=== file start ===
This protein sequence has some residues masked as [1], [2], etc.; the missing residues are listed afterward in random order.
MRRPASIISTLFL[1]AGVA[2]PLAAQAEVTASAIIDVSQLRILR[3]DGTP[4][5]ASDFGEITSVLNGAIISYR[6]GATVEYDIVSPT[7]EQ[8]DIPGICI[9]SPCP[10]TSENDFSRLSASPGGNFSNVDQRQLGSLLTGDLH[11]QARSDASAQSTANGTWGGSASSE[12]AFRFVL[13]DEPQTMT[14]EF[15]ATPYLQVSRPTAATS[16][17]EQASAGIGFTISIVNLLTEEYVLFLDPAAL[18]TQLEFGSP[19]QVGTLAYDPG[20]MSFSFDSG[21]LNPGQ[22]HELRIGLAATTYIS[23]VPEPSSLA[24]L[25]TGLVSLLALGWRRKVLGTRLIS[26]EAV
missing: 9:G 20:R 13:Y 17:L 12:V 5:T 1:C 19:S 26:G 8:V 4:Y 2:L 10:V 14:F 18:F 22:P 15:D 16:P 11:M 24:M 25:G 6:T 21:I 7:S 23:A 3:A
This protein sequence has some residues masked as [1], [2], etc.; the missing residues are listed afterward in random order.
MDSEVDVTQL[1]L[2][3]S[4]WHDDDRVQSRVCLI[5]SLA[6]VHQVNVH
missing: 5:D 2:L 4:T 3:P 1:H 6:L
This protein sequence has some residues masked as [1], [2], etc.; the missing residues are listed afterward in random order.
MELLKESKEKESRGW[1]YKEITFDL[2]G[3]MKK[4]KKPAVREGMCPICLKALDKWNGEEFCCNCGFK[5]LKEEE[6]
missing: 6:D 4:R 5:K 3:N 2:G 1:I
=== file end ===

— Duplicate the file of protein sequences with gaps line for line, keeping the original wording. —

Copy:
This protein sequence has some residues masked as [1], [2], etc.; the missing residues are listed afterward in random order.
MRRPASIISTLFL[1]AGVA[2]PLAAQAEVTASAIIDVSQLRILR[3]DGTP[4][5]ASDFGEITSVLNGAIISYR[6]GATVEYDIVSPT[7]EQ[8]DIPGICI[9]SPCP[10]TSENDFSRLSASPGGNFSNVDQRQLGSLLTGDLH[11]QARSDASAQSTANGTWGGSASSE[12]AFRFVL[13]DEPQTMT[14]EF[15]ATPYLQVSRPTAATS[16][17]EQASAGIGFTISIVNLLTEEYVLFLDPAAL[18]TQLEFGSP[19]QVGTLAYDPG[20]MSFSFDSG[21]LNPGQ[22]HELRIGLAATTYIS[23]VPEPSSLA[24]L[25]TGLVSLLALGWRRKVLGTRLIS[26]EAV
missing: 9:G 20:R 13:Y 17:L 12:V 5:T 1:C 19:S 26:G 8:V 4:Y 2:L 10:V 14:F 18:F 22:P 15:D 16:P 11:M 24:M 25:G 6:T 21:I 7:S 23:A 3:A
This protein sequence has some residues masked as [1], [2], etc.; the missing residues are listed afterward in random order.
MDSEVDVTQL[1]L[2][3]S[4]WHDDDRVQSRVCLI[5]SLA[6]VHQVNVH
missing: 5:D 2:L 4:T 3:P 1:H 6:L
This protein sequence has some residues masked as [1], [2], etc.; the missing residues are listed afterward in random order.
MELLKESKEKESRGW[1]YKEITFDL[2]G[3]MKK[4]KKPAVREGMCPICLKALDKWNGEEFCCNCGFK[5]LKEEE[6]
missing: 6:D 4:R 5:K 3:N 2:G 1:I